Johnson essentially admitted to committing several counts of bribery himself in that conversation, including a claimed movement of $1 million from the old Full Tilt Poker to then-US Senate Majority Leader Harry Reid in exchange for Reid introducing a pro-online poker bill in Washington D.C.  Those allegations were reported here back in 2014 and surfaced again, with more circumstantial evidence, just a couple of months ago.

The current loggerhead took on added significance in the wake of the separate but related charges against Shurtleff, who was Swallow’s mentor and predecessor, being dismissed.  The Swallow and Shurtleff cases were split between prosecutors in two different Utah counties, but Davis County Attorney Troy Rawlings finally gave up in the Shurtleff case, in large part (as he claimed), because federal authorities refused to provide information in their possession about the various bribery allegations and other misconduct.

Rawlings granted Jeremy Johnson immunity in that trial, and federal authorities appeared to have gone along with that, then backed away from the deal.  Since the feds have not offered ironclad immunity to Johnson, he is now refusing to testify in the Swallow case.

Rawlings himself issued a statement about the matter, in part after being castigated publicly by officials active with the Swallow case.  Among them was a slap from Assistant Salt Lake DA Scott Burmester, who called Rawlings a “Tasmanian devil, swirling around,” and said Rawlings shouldn’t be talking, since he might be called to testify.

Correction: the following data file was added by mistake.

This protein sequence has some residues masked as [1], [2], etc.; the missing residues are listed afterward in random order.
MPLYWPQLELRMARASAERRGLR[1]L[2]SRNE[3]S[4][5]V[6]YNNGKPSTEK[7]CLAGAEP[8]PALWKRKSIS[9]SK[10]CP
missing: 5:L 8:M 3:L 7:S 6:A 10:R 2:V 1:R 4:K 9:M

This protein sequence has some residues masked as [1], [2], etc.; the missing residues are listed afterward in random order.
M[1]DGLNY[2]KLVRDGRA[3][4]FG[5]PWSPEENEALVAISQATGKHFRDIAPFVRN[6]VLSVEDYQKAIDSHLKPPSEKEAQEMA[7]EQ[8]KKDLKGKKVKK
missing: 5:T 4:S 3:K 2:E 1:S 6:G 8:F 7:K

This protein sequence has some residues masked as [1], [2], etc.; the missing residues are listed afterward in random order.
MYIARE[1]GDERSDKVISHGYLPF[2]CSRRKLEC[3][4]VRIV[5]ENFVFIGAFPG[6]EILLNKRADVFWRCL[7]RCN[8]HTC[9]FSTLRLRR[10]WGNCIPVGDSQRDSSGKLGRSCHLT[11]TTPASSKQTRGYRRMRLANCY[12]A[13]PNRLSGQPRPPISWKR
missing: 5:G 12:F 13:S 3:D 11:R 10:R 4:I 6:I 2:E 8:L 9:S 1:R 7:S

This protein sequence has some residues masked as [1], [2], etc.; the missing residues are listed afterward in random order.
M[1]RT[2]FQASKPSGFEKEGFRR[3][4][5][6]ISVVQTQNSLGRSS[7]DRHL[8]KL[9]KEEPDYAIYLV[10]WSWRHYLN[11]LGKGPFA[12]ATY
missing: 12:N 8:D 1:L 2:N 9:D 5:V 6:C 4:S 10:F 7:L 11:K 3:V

Rawlings issued a several-paragraphs response, which includes a reference to Johnson as “a key figure and witness in the larger scope of potential criminality” regarding this case… and perhaps other investigations as well.  Rawlings put the DOJ on blast for what he called a “massive screw up by the FBI,” though he didn’t quite use the term “cover-up.”

Here’s Rawlings’ statement as it appeared in several Utah outlets:

In response to multiple media inquiries this morning outlining allegations: I have been informed that yet again today the Salt Lake County District Attorney’s Office, via Fred Burmester, makes false allegations against someone. At an appropriate time, after the John Swallow trial, I will respond with documents and evidence.

For some time now, the Salt Lake County DA’s Office and federal government have wanted me to ignore both the scope and duties of my appointment as a Special Assistant Utah Attorney General, including a mandate to make determinations on immunity. The granting of immunity, or not, is in the very first paragraph of the Special Appointment from the Utah Attorney General. The DA’s Office clearly prefers I not take that appointment and corresponding duties seriously.